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Study shows, searching for a job is a beauty contest

Study shows, searching for a job is a beauty contest
/ Zia Soleil / Royalty-free /Getty Images

We’ve all heard stories of employers discriminating against "unattractive" job applicants, particularly women— but how often does this occur?

The bad news is more often than you think.

A study from the University of Messina, found that women whom interviewers find ‘unattractive’ have a far-less callback rate.

Researchers sent more than 1100 fake CVs to more than 1500 advertised job openings. Each CV had listed the exact same skills and qualifications but changed the names, genders, and pictures of the "applicants."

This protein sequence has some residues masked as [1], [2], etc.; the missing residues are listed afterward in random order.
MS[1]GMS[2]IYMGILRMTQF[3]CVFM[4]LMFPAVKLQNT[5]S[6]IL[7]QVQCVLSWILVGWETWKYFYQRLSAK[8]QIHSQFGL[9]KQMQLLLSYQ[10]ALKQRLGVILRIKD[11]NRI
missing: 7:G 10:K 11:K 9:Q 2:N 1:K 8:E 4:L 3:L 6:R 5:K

According to the results, the study found looks played a huge part in increasing the chances of making the second stage of the recruitment process.

The average callback rate for all the CVs was 30 per cent. But ‘attractive’ women were called back 54 per cent of the time, while unattractive women only had a 7 per cent callback rate.

Meanwhile, the call back rate for ‘attractive’ men was 54 per cent of the time while ‘unattractive’ men had a 26 per cent call back rate.

Of course, the study raises a few questions. For starters, how did they choose which photos to use, and who is deciding which of these photos are of attractive and unattractive people? Clearly, the employers conducting the interviews aren’t admitting to discrimination, so we assume it is the University in the end who decides who is attractive, or not.

 

 

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